In this cell-space you can read a passage from the chapter on 'Punishment and Liberation' from our book Unreconciled? In this book we look at the way prisons say something about the society we live in and reflect back on the kinds of lives we want for ourselves and our children.
Many, perhaps most people, have never been inside a prison or know anyone inside one. So what if it happened in your family? What do you suppose you would do if you had to go down to the police station, support someone through trial, and what would happen if a family member went to prison? How do you suppose they would feel on release?
To help start thinking about those things, we consider the case of Nelson Mandela who spent 27 years as a political prisoner. We also include an article about Nobel Peace Prize winner Liu Xiaobo for you to consider.
Anne Richards (Mission Theology Advisory Group)
"When were you in prison and we did not visit you?" (Matthew 25.39)
In A Long Walk to Freedom, Nelson Mandela reflected that no one understands a country until they have seen inside its prisons. He was able to speak with authority, having been imprisoned for 27 years for supporting the anti-apartheid cause. His experience did not cause him to be consumed with bitterness, but his liberation from prison brought words which amazed everyone. Desmond Tutu writes:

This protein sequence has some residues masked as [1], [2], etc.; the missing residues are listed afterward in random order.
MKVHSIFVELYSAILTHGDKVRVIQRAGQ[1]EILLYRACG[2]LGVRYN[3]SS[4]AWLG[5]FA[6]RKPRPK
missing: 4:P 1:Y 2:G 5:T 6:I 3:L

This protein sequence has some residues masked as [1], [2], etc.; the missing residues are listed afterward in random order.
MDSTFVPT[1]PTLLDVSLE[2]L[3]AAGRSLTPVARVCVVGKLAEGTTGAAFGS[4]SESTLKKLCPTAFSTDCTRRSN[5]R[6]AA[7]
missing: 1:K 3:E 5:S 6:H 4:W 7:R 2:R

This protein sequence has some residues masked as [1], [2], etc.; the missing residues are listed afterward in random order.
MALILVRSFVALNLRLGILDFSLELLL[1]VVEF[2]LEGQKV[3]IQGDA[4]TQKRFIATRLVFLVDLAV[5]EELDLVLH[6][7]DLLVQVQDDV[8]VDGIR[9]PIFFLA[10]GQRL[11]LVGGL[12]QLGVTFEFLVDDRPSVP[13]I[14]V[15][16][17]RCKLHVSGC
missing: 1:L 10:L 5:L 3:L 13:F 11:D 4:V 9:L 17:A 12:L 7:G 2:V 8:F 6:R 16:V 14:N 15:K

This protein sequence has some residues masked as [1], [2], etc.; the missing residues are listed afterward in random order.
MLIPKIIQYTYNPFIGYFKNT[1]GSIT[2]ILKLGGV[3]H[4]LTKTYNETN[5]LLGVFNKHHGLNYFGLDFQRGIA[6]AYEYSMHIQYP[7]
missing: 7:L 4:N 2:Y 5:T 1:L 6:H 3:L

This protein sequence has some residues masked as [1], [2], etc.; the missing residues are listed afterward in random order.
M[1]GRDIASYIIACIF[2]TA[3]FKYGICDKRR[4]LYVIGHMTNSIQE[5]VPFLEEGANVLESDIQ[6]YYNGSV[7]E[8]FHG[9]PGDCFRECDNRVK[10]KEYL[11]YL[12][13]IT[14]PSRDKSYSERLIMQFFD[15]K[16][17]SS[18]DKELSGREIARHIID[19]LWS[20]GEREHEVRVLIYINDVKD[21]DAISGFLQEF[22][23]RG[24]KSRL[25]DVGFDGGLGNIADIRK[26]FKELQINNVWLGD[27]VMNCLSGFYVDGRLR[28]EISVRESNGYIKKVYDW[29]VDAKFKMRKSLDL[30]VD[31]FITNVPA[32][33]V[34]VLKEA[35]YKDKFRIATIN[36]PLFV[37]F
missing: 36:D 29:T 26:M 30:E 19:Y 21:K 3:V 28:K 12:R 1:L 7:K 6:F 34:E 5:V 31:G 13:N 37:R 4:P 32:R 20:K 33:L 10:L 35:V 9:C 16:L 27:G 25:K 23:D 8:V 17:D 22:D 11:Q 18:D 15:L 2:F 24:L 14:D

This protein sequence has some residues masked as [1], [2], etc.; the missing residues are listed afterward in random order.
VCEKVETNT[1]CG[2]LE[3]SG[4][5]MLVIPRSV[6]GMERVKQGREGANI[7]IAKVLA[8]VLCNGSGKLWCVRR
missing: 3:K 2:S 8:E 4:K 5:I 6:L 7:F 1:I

"Nelson Mandela did not emerge from prison spewing words of hatred and avenge. He amazed us all by his heroic embodiment of reconciliation and forgiveness. No one could have accused him of speaking glibly and facilely about forgiveness and reconciliation."
Nelson Mandela also went on to say that the test of a country is how it treats its lowest citizens. How we should treat those with no power and status around us is something which Jesus teaches us by word and deed. Yet if there is a clearly identified community of the Unreconciled, the prison population is surely an obvious example.
In an imperfect world, we have to recognise that some people hurt others and commit crimes. When they do, we have a justice system that deprives people of their liberty and locks them away from the people they have hurt and the people that they might further hurt. Consequently we have to recognise and accept that we live in a punitive society.
To achieve a sentence which properly fits the crime is the measure of 'justice'. Typically, in the media, people who have been affected by terrible crime are asked for their reaction to sentencing and whether justice has been done. Often the prevailing feeling is that no sentence or punishment is enough to 'pay for' a human life.'
Unreconciled? (CTBI: 2011) p68
Some Questions to think about:
- What do you imagine sustained Nelson Mandela while he was in prison?
- What do you make of his idea that the 'test' of a country is how it treats its prisoners?
- What do you know about our own prison system?
- Can you think of any people who have been sent to prison who have been unjustly punished?
- Can you think of any convicted people who have not received a significant enough punishment in your opinion?